I could go on a political rant about fear based leadership and the general stupidity of the security theater played out in our cities and airports.

But that is boring.

Lemur in Blue

I’d rather remind people of the jackassery that has happened and, once again, laugh at it. Then vote appropriately.

To that end, I purchased memorial kits from the fine folks at Evil Mad Scientist Laboratories and put them together over the last few days.

The results are just stunning. And effective. I brought the boards into work on Monday and, on the way home, stopped for a beer with boards in hand. Several folks asked about them and, upon explaining the history of the boards, they became just a touch more enlightened as to the stupidity of certain leadership and just a slight bit more inclined to learn more and vote accordingly.


Mission accomplished. With laughter included.

(The kits were a special edition from EMSL — you’ll have to contact them for availability. The LED “peg board” is generic; you can lay out the LEDs anyway you want to make any kind of similar display, including a “charlieplexed” mode that allows simple animations. I believe EMSL will be offering the generic form of the kit sometime soon.)

City of San Jose; Intertubes? What are them? Sounds ‘xpensive.

Monday, January 28th, 2008
San Jose Museum of Art 17

We visited the San Jose Museum of Art over the weekend. Roger totally dug it; sketching various scenes that he found inspiring.

Of course, we ended up with a $28 parking ticket. No surprises there. I mean, we parked in a marked parking space that had no parking limitation signs on Saturday near a meter that had no documented weekend rates are anything.

Obviously, a city that is trying to attract more tourists and more nearby residents would make accessibility to the downtown as easy and painless as possible. And a complete lack of posted parking policy is a BIG help. So is the total lack of grocery stores or other services that are necessary to support residents.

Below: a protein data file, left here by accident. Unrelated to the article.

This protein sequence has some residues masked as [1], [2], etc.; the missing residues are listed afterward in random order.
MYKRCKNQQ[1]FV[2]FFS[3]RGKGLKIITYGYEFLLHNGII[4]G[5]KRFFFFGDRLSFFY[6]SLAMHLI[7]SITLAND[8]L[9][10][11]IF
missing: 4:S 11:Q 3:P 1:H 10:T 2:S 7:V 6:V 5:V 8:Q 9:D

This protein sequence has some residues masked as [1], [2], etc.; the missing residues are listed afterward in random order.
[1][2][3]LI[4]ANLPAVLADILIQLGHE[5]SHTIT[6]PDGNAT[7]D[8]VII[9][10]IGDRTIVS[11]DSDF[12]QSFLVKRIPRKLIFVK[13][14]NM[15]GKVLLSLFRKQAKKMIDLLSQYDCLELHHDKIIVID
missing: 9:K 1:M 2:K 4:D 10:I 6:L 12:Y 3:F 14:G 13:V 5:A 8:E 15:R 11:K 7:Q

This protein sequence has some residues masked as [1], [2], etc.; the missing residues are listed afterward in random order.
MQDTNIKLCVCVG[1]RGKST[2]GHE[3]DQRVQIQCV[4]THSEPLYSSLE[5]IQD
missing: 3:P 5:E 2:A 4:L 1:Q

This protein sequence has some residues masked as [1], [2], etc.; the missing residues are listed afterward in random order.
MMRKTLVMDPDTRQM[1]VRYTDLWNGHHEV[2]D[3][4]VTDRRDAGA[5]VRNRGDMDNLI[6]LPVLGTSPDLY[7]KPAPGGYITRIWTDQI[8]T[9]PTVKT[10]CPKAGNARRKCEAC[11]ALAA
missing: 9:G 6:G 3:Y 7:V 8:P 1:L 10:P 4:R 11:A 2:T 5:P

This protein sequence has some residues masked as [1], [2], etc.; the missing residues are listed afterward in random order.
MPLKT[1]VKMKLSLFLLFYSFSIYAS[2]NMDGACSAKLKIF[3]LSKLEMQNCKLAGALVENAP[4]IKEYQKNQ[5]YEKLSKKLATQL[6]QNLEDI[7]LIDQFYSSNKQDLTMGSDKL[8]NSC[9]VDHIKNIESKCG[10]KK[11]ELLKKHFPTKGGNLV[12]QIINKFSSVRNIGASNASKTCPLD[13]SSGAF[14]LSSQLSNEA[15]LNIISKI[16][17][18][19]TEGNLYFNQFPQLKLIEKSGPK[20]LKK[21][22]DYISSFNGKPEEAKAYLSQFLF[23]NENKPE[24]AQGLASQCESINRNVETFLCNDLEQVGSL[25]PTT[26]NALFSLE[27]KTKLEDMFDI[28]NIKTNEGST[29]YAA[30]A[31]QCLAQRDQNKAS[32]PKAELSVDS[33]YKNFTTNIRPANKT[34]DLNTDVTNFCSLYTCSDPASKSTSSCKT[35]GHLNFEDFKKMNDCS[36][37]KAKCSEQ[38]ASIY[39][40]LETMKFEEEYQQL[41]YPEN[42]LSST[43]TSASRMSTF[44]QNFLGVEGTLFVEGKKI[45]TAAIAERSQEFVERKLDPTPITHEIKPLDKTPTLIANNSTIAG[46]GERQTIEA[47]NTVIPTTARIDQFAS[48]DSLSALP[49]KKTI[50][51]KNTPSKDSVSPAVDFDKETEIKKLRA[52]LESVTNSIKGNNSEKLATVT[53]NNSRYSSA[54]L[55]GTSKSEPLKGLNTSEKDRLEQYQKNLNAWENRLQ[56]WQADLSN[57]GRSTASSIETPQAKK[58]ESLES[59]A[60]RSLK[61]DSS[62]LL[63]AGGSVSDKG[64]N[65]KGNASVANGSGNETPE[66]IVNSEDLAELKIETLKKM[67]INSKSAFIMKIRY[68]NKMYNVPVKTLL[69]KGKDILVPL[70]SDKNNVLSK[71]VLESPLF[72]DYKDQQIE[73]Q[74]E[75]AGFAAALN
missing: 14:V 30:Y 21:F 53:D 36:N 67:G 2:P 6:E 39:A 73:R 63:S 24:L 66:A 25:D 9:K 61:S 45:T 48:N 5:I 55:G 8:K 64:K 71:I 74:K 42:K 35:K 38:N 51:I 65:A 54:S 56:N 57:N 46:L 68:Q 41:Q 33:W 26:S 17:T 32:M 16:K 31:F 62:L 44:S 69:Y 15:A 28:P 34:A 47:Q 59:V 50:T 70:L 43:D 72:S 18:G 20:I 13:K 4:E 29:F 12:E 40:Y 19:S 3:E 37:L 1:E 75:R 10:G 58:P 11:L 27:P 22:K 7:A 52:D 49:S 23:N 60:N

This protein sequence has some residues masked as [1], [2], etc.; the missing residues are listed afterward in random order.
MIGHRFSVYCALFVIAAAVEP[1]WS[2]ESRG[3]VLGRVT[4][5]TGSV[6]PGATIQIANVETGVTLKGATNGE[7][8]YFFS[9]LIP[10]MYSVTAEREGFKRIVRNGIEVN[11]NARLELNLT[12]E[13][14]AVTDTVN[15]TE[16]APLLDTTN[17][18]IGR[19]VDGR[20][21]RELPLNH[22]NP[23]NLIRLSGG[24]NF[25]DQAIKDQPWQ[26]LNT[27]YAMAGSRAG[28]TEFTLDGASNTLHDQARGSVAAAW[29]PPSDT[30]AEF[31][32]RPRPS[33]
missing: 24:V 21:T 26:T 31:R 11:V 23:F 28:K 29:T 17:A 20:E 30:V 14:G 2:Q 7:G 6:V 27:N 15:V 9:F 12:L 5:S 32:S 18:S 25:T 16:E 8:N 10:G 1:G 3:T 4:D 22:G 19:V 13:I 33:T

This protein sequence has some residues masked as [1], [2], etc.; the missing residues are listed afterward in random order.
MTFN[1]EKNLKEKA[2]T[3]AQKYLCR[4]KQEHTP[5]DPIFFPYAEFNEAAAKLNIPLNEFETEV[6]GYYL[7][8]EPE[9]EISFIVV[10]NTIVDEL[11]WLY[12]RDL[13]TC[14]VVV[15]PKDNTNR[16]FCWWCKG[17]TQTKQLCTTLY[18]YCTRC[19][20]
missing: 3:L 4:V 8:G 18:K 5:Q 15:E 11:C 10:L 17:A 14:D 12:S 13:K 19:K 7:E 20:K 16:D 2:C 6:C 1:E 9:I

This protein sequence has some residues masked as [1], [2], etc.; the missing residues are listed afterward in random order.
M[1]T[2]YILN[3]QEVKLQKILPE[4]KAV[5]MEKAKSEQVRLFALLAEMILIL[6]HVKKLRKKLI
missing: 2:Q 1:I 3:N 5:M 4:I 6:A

But I digress (and fully admit that it was my fault for not assuming that the city wouldn’t maximize revenue opportunities).

So, I went to pay the parking ticket online. Clearly, a city at the heart of silicon valley in the proactively environmental state of California will have an online payment system!

Sure does! And the fine City of San Jose will charge you $3 for the privilege of paying via their web site. Let’s see — $3 surcharge for a transaction that involves no paper, no illegible handwriting, no check processing, and less bookkeeping? Makes perfect sense.


So, I’ll just pay that damned ticket via online banking.

Uh, no. The Fine City of San Jose effectively requires that you submit your Parking Violation payment with the Parking Violation Ticket itself.

No online banking for you!

Clearly, the City of San Jose hates them pesky trees.

HD DVD is stupid.

Monday, January 21st, 2008

So, it appears to boot to the stupid loading screen whenever this disc is inserted. The extended web enabled content looks kinda cool, though I didn’t bother with it.

The movie, itself, is just flat out gorgeous. But, wow, what a stupid user experience to play the damned disc.